Wednesday, 18 February 2009

Crunch or no crunch, we NEED entertainment

This is a truncated version of my Bath Chronicle column of February 12

Last Tuesday morning at the latest of our excellent Bath Chronicle business breakfasts, we enjoyed an entertaining talk by Alex Timms about how he is trying to put a smile on the city’s face with the launch of the first Bath Comedy Festival, which begins (appropriately enough) on April 1.

In many ways it could be argued that at a time of such economic doom and gloom, this sort of festival might seem like a good idea but at precisely the wrong time. There is no money around, you could say, and let’s face it, there’s not much for us to laugh about either.

But, quite contrary to this, it could be that the festival is arriving at exactly the right time.

And that is because when the going gets tough we tend to get going. Going, that is, on the lookout for something that will feed our need for escapism and fun.

Towards the end of Tuesday morning’s session, Nod Knowles, from the Bath Festivals, reported that despite the economic situation which has affected everyone from prince to pauper, ticket sales for the forthcoming literature festival are better than ever.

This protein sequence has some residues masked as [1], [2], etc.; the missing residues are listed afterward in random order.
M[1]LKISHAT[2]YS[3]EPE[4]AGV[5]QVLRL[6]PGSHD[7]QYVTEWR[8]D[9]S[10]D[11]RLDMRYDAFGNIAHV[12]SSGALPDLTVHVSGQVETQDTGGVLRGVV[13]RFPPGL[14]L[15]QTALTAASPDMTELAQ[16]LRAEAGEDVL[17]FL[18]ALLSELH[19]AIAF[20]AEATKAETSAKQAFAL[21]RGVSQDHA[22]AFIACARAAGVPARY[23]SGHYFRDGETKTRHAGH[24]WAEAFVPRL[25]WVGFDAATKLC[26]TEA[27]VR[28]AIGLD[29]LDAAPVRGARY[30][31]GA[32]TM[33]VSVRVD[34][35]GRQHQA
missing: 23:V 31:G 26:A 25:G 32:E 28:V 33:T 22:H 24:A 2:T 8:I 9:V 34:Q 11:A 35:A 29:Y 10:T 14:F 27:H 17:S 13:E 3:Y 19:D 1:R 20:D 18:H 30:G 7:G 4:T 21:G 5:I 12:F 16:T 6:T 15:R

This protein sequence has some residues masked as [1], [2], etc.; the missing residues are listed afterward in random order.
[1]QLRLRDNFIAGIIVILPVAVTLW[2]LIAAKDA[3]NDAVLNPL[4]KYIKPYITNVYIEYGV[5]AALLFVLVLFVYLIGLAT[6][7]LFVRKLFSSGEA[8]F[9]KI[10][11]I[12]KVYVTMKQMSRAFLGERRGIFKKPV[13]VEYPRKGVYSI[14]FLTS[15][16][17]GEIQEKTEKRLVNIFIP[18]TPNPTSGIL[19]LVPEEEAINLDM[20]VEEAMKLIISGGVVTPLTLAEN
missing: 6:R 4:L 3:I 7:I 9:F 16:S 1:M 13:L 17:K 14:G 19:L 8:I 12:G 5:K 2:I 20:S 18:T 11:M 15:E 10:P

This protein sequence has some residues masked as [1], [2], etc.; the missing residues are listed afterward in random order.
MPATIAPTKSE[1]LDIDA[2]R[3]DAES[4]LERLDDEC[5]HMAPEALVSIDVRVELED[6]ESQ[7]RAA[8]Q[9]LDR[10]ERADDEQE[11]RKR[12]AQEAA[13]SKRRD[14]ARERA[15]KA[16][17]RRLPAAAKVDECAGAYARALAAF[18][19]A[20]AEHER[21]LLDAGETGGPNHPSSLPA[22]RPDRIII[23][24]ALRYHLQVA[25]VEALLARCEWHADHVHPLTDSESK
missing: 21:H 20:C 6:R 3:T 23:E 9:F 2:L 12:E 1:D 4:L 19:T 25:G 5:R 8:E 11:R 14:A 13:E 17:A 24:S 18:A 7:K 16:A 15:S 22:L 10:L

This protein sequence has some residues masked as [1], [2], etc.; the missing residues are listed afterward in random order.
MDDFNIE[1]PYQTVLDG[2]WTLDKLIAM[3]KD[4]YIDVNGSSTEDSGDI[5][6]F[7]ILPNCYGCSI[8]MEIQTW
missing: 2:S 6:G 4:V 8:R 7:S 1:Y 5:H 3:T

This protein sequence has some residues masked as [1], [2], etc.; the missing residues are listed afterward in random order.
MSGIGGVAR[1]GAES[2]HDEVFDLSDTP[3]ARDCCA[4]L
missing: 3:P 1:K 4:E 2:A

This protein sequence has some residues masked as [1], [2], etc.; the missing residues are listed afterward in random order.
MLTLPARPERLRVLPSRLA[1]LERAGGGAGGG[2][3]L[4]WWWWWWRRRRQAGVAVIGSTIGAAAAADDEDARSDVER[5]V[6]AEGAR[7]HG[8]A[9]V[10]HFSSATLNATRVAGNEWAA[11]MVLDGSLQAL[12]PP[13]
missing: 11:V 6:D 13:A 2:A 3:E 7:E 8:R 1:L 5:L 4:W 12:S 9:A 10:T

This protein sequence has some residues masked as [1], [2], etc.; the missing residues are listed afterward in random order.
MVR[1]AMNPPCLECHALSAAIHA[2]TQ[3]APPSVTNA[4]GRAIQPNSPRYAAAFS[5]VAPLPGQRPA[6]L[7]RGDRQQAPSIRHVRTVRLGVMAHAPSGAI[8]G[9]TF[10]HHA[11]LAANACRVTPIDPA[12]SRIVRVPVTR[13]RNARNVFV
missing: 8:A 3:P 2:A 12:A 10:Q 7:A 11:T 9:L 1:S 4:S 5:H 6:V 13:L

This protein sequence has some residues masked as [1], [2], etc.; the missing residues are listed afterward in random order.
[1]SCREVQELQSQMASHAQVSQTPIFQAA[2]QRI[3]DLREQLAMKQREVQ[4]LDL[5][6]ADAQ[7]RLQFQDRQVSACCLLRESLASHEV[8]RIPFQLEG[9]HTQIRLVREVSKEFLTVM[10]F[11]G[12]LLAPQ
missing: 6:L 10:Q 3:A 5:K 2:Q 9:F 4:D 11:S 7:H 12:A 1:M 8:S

In addition, I was delighted as a keen fan of both film and the Little Theatre, to see our report that this superb cinema had its most successful week ever in January.

The signs are therefore clear – when money is tight, people are still prepared to dig deep to find ways to cheer themselves up and, for that reason, the idea of a comedy festival in the bleak midwinter of our economic gloom suddenly seems very logical.

Of course, people will only turn up for entertainment if it is of good quality and that is where the literature festival, the Little Theatre, the comedy festival and indeed the Theatre Royal (have you seen their latest fantastic, star-studded programme?) have scored.

When every penny counts, every event must be of a standard to get us to part with that cash and it seems all the local entertainment providers have taken up residence on Quality Street.

But can a comedy festival or indeed a dance, singing, music or fringe one really work in a climate where there are more tears than cheers?

The answer is an emphatic yes because we need quality art, quality culture and great escapism now more than ever.

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